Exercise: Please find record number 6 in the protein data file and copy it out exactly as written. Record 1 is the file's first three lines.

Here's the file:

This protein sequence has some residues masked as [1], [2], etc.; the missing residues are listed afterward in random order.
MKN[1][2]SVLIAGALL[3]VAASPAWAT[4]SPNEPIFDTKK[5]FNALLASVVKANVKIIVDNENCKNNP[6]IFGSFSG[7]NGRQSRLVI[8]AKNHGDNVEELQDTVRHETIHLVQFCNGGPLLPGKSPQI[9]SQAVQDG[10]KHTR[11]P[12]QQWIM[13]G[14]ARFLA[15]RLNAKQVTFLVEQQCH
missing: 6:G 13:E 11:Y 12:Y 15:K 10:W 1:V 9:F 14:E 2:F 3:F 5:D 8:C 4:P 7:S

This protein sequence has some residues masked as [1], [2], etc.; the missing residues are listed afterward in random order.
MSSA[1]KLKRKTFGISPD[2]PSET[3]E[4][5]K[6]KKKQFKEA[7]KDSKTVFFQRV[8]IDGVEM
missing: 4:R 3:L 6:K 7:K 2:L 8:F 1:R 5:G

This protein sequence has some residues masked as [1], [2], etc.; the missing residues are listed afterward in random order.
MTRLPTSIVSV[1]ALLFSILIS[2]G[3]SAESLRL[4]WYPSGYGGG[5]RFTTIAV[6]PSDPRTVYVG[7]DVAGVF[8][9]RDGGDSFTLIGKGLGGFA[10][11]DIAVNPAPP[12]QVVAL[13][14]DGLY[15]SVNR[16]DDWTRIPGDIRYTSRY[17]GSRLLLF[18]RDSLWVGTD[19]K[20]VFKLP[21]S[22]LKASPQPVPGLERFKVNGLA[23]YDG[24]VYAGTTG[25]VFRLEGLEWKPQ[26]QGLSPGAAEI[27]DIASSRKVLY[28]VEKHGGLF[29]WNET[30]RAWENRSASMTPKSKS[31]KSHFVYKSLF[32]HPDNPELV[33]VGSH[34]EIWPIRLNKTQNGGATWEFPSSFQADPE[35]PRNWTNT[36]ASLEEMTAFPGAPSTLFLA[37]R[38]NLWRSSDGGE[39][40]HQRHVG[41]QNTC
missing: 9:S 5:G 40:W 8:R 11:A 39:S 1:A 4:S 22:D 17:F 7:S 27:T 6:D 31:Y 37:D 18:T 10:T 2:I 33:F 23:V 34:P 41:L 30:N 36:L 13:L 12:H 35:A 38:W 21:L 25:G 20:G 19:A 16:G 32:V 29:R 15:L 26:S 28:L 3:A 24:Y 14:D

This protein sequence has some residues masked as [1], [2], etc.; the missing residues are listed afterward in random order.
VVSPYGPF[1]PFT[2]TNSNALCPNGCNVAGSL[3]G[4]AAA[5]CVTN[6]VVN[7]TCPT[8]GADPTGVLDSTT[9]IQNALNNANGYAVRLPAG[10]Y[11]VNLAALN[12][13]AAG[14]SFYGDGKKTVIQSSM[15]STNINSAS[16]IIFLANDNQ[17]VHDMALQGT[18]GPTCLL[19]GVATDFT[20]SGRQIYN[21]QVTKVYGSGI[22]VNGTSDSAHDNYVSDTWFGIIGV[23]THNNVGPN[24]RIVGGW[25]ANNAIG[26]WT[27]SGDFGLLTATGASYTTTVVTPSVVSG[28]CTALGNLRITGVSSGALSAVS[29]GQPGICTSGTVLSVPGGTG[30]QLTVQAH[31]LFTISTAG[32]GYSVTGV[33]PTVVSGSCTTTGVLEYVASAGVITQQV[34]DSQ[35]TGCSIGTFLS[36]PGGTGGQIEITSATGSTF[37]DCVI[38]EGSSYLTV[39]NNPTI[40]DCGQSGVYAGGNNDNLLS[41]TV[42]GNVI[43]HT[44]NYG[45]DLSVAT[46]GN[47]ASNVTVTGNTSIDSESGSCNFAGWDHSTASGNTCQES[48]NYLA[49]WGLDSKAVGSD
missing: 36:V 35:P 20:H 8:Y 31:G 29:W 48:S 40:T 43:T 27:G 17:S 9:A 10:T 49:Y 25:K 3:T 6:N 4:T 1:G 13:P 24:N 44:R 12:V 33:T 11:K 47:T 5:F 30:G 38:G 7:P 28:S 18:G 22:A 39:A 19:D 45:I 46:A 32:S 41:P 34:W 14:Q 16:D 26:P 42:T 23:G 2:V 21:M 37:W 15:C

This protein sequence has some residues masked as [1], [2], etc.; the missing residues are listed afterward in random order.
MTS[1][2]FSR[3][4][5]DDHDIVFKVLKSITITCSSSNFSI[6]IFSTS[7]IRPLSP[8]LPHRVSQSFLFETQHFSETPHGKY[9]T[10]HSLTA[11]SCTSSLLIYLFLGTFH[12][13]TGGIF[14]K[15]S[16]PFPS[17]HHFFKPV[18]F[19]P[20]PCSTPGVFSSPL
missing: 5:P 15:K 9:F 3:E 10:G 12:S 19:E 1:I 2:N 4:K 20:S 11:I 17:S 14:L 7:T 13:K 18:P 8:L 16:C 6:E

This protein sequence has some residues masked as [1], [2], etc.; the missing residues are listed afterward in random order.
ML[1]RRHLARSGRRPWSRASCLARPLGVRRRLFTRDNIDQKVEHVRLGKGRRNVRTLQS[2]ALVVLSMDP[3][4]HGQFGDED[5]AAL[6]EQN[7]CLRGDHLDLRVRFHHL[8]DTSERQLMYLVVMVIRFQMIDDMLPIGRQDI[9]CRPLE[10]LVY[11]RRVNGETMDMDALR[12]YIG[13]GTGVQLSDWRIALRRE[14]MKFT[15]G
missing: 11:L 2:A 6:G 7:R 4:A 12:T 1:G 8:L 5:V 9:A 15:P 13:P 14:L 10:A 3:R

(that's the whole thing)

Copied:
This protein sequence has some residues masked as [1], [2], etc.; the missing residues are listed afterward in random order.
ML[1]RRHLARSGRRPWSRASCLARPLGVRRRLFTRDNIDQKVEHVRLGKGRRNVRTLQS[2]ALVVLSMDP[3][4]HGQFGDED[5]AAL[6]EQN[7]CLRGDHLDLRVRFHHL[8]DTSERQLMYLVVMVIRFQMIDDMLPIGRQDI[9]CRPLE[10]LVY[11]RRVNGETMDMDALR[12]YIG[13]GTGVQLSDWRIALRRE[14]MKFT[15]G
missing: 11:L 2:A 6:G 7:R 4:A 12:T 1:G 8:L 5:V 9:A 15:P 13:P 14:L 10:A 3:R